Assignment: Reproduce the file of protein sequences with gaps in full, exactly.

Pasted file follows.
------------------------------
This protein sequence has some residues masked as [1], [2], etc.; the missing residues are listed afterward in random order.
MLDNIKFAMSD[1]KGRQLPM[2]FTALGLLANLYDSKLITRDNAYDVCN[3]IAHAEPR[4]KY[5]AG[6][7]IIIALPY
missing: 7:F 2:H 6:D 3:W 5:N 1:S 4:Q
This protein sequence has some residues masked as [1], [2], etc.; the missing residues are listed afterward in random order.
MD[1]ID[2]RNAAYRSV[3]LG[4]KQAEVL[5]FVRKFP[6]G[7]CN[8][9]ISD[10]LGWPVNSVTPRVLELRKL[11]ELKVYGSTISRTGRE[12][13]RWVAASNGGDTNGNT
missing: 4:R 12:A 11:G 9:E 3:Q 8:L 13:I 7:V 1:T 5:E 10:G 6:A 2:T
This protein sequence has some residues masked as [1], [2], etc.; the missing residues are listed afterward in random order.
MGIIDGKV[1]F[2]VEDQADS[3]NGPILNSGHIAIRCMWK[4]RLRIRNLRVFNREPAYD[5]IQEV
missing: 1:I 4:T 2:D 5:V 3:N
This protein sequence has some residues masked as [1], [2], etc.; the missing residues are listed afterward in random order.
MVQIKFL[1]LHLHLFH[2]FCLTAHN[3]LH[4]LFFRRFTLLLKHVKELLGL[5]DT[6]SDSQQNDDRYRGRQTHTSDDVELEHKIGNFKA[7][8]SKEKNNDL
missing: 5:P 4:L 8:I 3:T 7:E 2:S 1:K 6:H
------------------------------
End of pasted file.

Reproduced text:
This protein sequence has some residues masked as [1], [2], etc.; the missing residues are listed afterward in random order.
MLDNIKFAMSD[1]KGRQLPM[2]FTALGLLANLYDSKLITRDNAYDVCN[3]IAHAEPR[4]KY[5]AG[6][7]IIIALPY
missing: 7:F 2:H 6:D 3:W 5:N 1:S 4:Q
This protein sequence has some residues masked as [1], [2], etc.; the missing residues are listed afterward in random order.
MD[1]ID[2]RNAAYRSV[3]LG[4]KQAEVL[5]FVRKFP[6]G[7]CN[8][9]ISD[10]LGWPVNSVTPRVLELRKL[11]ELKVYGSTISRTGRE[12][13]RWVAASNGGDTNGNT
missing: 4:R 12:A 11:G 9:E 3:Q 8:L 13:I 7:V 1:T 5:E 10:G 6:A 2:T
This protein sequence has some residues masked as [1], [2], etc.; the missing residues are listed afterward in random order.
MGIIDGKV[1]F[2]VEDQADS[3]NGPILNSGHIAIRCMWK[4]RLRIRNLRVFNREPAYD[5]IQEV
missing: 1:I 4:T 2:D 5:V 3:N
This protein sequence has some residues masked as [1], [2], etc.; the missing residues are listed afterward in random order.
MVQIKFL[1]LHLHLFH[2]FCLTAHN[3]LH[4]LFFRRFTLLLKHVKELLGL[5]DT[6]SDSQQNDDRYRGRQTHTSDDVELEHKIGNFKA[7][8]SKEKNNDL
missing: 5:P 4:L 8:I 3:T 7:E 2:S 1:K 6:H